Periodical audits of networked resources within manufacturing systems.
Key words: Manufacturing systems, production systems, machine tools monitoring, data acquisition
The basic questions for monitoring of resources located in networked manufacturing systems are:
* which parameter or event to monitor
* how to acquire the data presenting selected parameter or event
* how to log and transform acquired data for later graphical display in the proper format for front-end software
There is much valuable information located in the local manufacturing system, important for monitoring, management and supervising of manufacturing systems, for example:
* runtime/ uptime status of each resource
* number of resources (machines, robots, assembly devices, workstations, etc.) logged into the local manufacturing network
* how continous is the connection between selected resources
* how continous is the connection from/to the Internet provider
* traffic load on selected check-points
* any other variables, which can be acquired from the network every defined time period and then represented as a numeric variable.
The problem of the data acquisition can be solved in a different way, depending on individual features of the system modules, like: type of hardware and software modules installed in manufacturing system.
The presented method uses the following software tools for the monitoring of manufacturing resources:
* the Stealth Port Scanner for Network Exploration and Security Audits (map), which is part of UNIX operating systems (or can be downloaded via the Internet from the author's web page)
* regular commands available in UNIX operating systems--like ping, traceroute, netstat, cron, grep and other commands
* Multi Route Traffic Grapher (MRTG), which can be used:
* to log the data obtained from selected resources within networked manufacturing systems and
* for the graphic presentation of results: using MRTG it is possible to monitor any variable which can be described by an integer value
2. AUDIT OF MANUFACTURING RESOURCES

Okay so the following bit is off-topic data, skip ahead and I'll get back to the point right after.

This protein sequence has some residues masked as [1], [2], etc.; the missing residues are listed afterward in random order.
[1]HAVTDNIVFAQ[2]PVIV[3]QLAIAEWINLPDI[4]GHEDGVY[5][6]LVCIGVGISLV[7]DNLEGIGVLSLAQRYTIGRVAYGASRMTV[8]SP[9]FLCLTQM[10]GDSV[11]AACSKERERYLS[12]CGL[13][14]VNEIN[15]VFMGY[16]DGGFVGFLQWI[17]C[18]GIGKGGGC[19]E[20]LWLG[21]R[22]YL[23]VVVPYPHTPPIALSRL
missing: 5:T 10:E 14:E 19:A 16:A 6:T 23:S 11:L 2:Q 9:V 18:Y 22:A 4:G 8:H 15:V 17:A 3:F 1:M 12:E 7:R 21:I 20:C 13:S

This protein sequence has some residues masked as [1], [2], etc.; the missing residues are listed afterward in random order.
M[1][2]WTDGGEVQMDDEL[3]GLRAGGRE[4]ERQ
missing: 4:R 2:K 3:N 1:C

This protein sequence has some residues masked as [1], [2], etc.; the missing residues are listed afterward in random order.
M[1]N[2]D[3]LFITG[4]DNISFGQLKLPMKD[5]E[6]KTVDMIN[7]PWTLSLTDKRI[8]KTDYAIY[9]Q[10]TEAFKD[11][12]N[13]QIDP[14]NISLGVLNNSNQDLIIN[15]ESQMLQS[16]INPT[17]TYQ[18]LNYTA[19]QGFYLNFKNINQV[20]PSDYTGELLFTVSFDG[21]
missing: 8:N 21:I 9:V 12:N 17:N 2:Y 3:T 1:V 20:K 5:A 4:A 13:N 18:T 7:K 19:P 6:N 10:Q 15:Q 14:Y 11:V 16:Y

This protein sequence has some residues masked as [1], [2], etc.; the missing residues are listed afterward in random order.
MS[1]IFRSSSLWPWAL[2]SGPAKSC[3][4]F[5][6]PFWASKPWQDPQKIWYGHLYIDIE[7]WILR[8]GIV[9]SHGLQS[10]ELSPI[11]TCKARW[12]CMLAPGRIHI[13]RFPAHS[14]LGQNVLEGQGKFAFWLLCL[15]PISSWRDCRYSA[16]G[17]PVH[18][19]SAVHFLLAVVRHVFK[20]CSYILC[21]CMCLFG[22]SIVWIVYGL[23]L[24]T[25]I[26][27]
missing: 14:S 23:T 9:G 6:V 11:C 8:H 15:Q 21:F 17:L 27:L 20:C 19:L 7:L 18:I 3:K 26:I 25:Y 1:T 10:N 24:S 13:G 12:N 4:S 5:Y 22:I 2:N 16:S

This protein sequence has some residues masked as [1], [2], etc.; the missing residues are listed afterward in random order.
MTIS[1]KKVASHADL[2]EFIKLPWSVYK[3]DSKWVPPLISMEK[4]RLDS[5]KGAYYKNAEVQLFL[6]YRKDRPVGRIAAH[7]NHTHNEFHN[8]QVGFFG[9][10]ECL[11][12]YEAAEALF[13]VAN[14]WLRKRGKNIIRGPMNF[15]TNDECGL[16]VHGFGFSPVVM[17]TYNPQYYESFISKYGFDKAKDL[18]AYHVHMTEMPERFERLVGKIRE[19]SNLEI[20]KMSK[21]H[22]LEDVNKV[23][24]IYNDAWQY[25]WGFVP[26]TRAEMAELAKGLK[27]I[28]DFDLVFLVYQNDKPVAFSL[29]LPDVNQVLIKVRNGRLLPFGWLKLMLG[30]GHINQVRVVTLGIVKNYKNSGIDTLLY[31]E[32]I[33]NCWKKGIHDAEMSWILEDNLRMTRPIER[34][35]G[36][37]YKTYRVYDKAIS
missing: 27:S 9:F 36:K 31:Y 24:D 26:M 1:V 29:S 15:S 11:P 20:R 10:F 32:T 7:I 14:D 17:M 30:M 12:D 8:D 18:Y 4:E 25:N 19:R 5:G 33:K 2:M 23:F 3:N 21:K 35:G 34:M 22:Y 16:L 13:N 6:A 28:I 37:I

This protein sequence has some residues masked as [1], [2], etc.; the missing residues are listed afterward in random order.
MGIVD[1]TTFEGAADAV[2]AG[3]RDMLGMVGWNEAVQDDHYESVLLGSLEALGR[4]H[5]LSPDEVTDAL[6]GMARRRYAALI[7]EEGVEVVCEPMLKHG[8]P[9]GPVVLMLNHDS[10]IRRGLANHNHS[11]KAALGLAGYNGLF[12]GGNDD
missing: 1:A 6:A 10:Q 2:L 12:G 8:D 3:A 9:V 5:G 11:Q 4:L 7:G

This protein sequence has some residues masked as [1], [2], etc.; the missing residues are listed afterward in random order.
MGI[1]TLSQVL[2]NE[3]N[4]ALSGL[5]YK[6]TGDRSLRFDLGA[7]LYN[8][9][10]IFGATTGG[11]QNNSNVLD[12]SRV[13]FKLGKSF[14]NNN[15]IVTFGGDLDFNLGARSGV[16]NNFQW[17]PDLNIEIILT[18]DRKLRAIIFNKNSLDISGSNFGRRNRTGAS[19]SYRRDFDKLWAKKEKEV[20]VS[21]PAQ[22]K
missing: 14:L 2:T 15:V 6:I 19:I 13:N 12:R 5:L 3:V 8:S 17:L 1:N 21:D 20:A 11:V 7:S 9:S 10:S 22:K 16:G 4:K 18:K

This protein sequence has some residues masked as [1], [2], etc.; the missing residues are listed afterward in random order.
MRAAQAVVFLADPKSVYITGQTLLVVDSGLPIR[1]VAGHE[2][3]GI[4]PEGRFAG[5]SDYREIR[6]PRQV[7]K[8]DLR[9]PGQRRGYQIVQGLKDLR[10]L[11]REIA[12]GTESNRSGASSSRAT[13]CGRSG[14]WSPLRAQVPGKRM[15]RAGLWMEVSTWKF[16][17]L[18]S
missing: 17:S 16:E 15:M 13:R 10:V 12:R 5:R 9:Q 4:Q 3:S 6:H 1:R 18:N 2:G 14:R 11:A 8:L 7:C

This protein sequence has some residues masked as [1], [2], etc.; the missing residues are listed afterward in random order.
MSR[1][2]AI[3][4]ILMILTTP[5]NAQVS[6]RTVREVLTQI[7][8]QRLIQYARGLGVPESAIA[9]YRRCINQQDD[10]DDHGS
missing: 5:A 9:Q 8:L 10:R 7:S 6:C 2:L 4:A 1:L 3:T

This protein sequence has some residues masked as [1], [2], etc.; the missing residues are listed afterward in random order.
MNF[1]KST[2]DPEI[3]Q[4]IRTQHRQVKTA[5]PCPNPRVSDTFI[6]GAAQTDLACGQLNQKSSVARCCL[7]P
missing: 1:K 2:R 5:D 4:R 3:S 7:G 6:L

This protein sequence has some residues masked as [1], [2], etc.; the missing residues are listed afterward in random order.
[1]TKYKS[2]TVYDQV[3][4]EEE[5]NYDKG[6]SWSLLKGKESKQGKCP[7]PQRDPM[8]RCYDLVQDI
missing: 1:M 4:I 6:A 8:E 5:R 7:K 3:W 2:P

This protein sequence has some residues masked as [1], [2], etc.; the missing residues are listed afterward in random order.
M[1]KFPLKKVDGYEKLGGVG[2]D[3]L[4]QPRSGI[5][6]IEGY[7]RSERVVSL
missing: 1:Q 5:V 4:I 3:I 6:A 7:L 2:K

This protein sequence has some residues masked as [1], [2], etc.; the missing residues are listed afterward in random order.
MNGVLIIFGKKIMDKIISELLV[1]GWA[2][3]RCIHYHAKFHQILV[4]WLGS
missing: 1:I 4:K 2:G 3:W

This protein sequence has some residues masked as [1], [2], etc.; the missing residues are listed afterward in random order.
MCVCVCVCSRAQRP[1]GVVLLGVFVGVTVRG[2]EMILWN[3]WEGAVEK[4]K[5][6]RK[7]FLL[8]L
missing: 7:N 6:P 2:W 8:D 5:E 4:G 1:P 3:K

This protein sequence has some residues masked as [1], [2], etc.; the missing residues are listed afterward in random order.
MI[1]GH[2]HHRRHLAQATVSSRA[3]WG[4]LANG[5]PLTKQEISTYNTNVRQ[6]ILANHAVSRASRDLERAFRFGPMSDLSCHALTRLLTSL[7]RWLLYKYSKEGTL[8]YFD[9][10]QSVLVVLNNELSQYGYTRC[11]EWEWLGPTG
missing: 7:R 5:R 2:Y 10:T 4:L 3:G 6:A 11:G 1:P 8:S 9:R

An audit of all manufacturing resources connected to the local manufacturing network can be done using the Stealth Port Scanner for Network Exploration and Security Audits Tool--nmap. The aim of such an audit is to obtain information about the actual status of networked manufacturing resources like ethernet enabled machines, machine tools, robots, work cell computers as well as Computer Aided Design (CAD), Computer Aided Manufacturing (CAM), Computer Aided Production Planning (CAPP) and Manufacturing Resource Planning (MRTII)/ Enterprise Resource Planning (ERP) work stations and servers. The command for such an audit, using namp "ping scan"--one of the functions available in the Stealth Port Scanner for Network Exploration and Security Audits is:
/usr/bin/nmap -sP (IP address range)
Sample nmap "ping scan" command for single IP address:
/usr/bin/nmap -sP 192.168.1.1
This command runs an audit for one selected manufacturing resource placed under the indicated IP address and gives--as audit result--the text output (sample: see Fig. 1):
Sample nmap "ping scan" command for entire manufacturing local network (C-class, 255 IPs):
/usr/bin/nmap -sP 192.168.1.1-255
This command runs an audit for the IP range 1-255 and gives--as result--text output (sample: see Fig. 2):
3. PERIODICAL AUDITS
Such an audit can be repeated for every defined time period using "cron" deamon, presented in each UNIX based system. Using crontrab it is possible to run an audit every 5 minutes and write results to a file (see: Fig. 3)
After we have saved results of an audit in a file, we can analyze this file and forward the results to a front-end software module. Using other UNIX commands (cat + grep + wc), we can read results, then grep and count selected lines (see Fig. 4).